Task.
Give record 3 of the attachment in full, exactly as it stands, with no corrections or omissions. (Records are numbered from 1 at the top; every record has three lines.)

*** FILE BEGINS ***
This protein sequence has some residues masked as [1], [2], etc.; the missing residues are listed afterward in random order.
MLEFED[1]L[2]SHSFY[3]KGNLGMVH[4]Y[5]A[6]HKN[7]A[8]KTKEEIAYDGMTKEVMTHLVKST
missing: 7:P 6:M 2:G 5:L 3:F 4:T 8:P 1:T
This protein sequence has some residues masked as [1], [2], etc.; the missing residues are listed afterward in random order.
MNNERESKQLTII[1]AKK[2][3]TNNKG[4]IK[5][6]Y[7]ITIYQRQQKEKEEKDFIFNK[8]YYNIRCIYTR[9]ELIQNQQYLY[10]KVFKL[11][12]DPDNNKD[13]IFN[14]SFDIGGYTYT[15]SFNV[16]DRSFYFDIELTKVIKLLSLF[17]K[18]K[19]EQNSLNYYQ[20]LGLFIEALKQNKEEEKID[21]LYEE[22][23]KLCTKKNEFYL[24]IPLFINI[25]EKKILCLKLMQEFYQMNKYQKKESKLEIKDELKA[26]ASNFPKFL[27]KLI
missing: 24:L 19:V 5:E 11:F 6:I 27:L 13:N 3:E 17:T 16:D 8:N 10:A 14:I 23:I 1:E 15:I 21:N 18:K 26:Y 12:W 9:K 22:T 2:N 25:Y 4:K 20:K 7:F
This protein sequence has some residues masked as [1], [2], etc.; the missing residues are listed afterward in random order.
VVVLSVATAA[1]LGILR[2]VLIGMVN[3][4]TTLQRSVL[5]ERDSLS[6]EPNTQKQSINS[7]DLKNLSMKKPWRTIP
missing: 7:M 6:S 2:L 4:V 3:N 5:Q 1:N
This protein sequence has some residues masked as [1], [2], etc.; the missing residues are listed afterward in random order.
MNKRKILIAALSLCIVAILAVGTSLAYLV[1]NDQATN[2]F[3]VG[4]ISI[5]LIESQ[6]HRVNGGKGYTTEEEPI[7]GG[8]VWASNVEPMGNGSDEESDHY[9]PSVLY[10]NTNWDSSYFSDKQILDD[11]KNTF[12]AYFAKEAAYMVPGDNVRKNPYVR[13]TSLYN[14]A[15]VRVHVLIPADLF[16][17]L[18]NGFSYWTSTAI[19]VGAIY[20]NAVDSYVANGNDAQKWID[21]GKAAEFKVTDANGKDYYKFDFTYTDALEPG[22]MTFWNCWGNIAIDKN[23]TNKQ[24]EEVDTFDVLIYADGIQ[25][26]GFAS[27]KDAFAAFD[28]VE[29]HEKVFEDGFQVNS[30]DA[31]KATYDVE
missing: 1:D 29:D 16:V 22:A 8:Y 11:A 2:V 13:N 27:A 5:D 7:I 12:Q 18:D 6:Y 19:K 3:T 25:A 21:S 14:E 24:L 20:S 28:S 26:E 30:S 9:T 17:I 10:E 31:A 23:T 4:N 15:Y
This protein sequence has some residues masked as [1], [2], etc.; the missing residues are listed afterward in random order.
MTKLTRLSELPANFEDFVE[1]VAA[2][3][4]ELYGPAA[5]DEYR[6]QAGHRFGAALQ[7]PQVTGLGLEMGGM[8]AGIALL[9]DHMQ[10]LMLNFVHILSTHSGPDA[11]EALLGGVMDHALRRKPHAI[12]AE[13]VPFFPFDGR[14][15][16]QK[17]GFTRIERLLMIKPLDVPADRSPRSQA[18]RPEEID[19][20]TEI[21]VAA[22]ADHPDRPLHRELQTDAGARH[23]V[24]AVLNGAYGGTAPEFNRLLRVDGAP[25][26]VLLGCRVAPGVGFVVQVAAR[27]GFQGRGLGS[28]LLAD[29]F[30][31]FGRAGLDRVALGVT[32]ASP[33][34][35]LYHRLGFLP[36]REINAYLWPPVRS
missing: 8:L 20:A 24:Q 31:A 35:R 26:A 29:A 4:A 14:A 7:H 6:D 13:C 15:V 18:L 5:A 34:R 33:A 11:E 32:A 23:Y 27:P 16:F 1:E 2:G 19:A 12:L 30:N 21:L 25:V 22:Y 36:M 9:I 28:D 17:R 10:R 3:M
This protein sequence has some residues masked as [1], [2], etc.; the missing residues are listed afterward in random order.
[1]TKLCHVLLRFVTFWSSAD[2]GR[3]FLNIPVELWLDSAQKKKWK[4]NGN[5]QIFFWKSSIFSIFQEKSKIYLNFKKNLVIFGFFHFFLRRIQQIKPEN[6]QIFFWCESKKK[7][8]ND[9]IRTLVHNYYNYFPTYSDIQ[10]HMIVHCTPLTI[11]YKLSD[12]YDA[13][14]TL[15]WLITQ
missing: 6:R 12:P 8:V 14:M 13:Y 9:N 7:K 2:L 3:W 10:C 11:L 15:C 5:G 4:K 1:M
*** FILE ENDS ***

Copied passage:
This protein sequence has some residues masked as [1], [2], etc.; the missing residues are listed afterward in random order.
VVVLSVATAA[1]LGILR[2]VLIGMVN[3][4]TTLQRSVL[5]ERDSLS[6]EPNTQKQSINS[7]DLKNLSMKKPWRTIP
missing: 7:M 6:S 2:L 4:V 3:N 5:Q 1:N